Many people often mistake a bedded fawn, with no mother in sight, as abandoned.  Hiding the fawn and leaving it while the doe searches for food is an important survival tactic. The spotted pattern and coloration of fawns and their lack of scent afford protection to these young animals and make them difficult for predators to detect. If a predator happens to approach close to a fawn, the young deer will normally hold very still until the threat passes. If discovered by a predator, the fawn will wait until the very last moment before fleeing to safety. Fawns should always be left undisturbed and never be picked up by people.


As a final caution, remember that state laws and regulations prohibit the possession of wildlife without a permit. Under any circumstances, when you pick up a young animal in the wild you have taken it into your possession. The fines for illegal possession of a fawn deer, black bear cub, baby raccoon, squirrel or any other species taken or possessed during the closed season, range from $20 up to a maximum of $1,000 and/or up to 100 days in jail.
“We want everyone to enjoy wildlife in West Virginia,” said Thorn.  “For your own health and safety and to protect the state’s wildlife, remember these wild animals should be left alone and allowed to stay wild.”

Don’t become a turkey-hunting statistic

Photo by Maslowski/NWTF

A shotgun blast echoes through a West Virginia forest; in its aftermath, a turkey hunter lies writhing in pain.

The scenario, grim as it is, plays out every spring. And that eats at Lt. Tim Coleman, hunter education coordinator for the state Division of Natural Resources.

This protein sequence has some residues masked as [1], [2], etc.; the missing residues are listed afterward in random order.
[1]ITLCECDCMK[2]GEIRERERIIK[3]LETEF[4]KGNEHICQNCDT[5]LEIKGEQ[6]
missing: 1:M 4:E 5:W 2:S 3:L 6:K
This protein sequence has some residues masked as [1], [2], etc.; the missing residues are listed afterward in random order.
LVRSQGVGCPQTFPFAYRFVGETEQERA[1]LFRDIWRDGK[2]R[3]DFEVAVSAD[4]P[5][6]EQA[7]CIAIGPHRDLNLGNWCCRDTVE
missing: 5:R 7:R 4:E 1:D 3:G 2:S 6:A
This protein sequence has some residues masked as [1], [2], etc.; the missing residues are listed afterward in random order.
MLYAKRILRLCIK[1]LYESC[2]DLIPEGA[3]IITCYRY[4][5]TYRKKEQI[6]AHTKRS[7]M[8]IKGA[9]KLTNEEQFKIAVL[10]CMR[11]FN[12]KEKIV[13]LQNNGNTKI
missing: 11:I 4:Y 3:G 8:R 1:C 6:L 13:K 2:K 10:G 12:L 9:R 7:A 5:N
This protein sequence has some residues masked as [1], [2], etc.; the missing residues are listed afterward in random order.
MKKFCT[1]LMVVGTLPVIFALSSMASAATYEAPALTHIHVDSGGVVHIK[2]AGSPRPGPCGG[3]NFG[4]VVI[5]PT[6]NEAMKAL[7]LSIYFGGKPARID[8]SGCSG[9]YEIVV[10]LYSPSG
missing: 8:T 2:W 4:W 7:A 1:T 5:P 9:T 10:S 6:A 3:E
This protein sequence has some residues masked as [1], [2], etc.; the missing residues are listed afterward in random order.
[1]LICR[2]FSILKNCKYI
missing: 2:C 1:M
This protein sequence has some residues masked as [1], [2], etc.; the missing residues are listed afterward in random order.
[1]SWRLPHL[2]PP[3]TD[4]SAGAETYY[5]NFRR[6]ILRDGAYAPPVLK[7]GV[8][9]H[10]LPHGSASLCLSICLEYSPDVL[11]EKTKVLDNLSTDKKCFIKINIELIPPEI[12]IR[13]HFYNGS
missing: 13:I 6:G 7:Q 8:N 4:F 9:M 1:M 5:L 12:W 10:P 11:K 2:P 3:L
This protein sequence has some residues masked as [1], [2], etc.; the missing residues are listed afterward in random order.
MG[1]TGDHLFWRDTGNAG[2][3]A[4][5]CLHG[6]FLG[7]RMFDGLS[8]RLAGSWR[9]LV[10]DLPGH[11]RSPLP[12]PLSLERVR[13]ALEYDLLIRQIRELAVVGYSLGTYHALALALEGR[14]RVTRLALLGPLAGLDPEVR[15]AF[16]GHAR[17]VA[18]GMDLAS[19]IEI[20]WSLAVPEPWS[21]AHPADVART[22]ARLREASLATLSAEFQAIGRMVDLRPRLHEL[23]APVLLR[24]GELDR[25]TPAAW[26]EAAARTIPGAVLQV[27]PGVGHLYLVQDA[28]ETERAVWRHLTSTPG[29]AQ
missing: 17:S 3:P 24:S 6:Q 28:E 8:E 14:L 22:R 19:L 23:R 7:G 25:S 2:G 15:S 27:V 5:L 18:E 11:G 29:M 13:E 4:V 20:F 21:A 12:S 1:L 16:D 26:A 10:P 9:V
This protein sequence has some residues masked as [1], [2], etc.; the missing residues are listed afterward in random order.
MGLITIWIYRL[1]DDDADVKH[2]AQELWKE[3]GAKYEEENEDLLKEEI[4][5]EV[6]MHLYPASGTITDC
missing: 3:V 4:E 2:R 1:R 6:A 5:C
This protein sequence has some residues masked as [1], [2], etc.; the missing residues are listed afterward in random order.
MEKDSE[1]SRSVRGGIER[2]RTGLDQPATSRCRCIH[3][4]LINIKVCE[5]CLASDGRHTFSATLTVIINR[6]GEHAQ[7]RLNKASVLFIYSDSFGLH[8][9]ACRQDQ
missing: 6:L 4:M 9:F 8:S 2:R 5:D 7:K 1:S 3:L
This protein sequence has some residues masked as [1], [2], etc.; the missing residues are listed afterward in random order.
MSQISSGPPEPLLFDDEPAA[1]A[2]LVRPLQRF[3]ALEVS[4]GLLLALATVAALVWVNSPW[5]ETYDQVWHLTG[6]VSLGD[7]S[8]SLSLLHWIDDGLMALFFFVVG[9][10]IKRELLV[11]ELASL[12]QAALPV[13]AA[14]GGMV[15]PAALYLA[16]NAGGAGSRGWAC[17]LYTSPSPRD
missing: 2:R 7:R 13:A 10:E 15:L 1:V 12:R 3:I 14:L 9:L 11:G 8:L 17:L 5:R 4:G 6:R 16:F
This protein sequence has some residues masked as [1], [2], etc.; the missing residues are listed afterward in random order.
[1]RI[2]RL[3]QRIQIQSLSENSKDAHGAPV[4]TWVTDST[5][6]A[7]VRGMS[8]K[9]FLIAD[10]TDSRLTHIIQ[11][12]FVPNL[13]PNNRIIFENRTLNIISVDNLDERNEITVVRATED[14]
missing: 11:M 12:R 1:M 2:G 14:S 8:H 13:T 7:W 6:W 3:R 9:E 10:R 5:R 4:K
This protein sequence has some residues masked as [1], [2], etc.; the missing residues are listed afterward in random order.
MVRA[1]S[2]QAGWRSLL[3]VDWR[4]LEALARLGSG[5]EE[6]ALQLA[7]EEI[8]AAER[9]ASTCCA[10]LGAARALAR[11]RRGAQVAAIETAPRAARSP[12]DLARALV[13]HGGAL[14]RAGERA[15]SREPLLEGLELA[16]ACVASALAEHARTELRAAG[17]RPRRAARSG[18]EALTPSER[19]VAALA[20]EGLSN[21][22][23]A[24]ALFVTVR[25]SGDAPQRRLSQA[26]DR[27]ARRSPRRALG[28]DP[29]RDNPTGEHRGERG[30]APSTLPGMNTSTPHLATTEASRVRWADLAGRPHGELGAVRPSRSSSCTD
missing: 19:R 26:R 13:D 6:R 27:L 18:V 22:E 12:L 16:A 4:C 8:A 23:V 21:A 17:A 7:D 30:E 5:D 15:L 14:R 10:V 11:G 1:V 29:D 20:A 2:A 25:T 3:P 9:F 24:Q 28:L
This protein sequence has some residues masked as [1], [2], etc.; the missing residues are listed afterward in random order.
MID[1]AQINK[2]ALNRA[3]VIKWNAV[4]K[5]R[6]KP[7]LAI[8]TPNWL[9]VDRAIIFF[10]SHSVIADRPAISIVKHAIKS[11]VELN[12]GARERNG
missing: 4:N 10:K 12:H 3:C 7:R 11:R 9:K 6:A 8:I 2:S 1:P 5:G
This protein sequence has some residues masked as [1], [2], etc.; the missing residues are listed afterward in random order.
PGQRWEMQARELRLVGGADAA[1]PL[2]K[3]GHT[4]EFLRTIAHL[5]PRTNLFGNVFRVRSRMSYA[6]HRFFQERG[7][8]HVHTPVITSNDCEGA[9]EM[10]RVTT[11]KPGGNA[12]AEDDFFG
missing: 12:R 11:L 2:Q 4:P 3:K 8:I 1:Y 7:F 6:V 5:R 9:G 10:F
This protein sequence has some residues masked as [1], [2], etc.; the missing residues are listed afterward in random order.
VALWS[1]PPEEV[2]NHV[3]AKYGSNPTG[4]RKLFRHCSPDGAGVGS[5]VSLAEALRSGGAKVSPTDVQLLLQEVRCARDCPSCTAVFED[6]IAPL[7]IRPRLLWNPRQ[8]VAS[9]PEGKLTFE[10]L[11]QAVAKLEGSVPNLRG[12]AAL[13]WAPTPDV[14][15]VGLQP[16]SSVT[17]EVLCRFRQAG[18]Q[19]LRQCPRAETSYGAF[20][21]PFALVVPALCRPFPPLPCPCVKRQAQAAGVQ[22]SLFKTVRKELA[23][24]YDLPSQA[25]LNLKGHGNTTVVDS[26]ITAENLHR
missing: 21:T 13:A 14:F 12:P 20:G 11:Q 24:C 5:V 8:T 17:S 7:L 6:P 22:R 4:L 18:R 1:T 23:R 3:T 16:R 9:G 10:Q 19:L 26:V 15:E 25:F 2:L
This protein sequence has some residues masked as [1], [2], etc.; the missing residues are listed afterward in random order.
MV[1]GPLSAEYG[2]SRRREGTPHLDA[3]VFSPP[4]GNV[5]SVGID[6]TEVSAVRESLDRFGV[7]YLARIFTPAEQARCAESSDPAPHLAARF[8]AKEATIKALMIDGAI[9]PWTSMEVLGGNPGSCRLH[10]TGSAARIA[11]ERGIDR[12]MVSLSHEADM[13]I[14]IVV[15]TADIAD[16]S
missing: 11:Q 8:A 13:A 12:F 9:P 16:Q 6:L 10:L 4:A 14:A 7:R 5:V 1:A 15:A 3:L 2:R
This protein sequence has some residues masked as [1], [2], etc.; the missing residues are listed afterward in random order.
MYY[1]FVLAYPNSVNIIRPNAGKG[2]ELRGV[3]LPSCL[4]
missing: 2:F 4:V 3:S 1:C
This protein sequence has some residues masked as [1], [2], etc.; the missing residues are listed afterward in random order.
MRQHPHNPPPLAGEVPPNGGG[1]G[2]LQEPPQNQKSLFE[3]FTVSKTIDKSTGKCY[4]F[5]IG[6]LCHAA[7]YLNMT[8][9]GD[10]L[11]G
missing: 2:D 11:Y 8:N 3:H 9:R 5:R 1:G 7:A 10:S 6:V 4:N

“You hate to see people get hurt,” Coleman said. “There’s a catchword for the main cause of accidental shootings during the spring gobbler season, and that’s ‘mistaken for game.’ Those shootings occur mainly because hunters get excited and don’t take time to positively identify the sounds or the movements they’re shooting at.”

During the deer season, when hunters are required to wear articles of fluorescent orange clothing, mistaken-for-game shootings are rare. But during spring gobbler season, when hunters dress head-to-toe in camouflage, they’re the primary cause of firearm-related deaths and injuries.

Between 2006 and 2010, a total of 15 West Virginia turkey hunters were killed or wounded by firearms. One shooting was self-inflicted. Another occurred when a shotgun accidentally went off. The rest were mistaken-for-game incidents.

Coleman believes mistaken-for-game incidents could be prevented if hunters would adhere to a few simple rules.

“We teach these in our hunter-education courses,” he said. “And they work. Before hunter education became mandatory [in 1990], we were having 18 to 20 incidents a year, with eight or nine fatalities. Now we’re down to just a handful. That tells me that most hunters are doing the things they’re supposed to do.”

For those who still aren’t, Coleman reprises the lessons he teaches his hunter-ed students.

“First, when you set up to begin calling, make sure your back is covered,” he said. “Sit against a big tree or a rock face. That way you don’t have to worry about what’s going on behind you.

“Don’t wear any clothing that has red, white or blue on it. Those colors are found on a turkey. I remember one shooting that occurred a few years ago. The victim was dressed all in black, but he had on bright red socks. Guess where he got shot?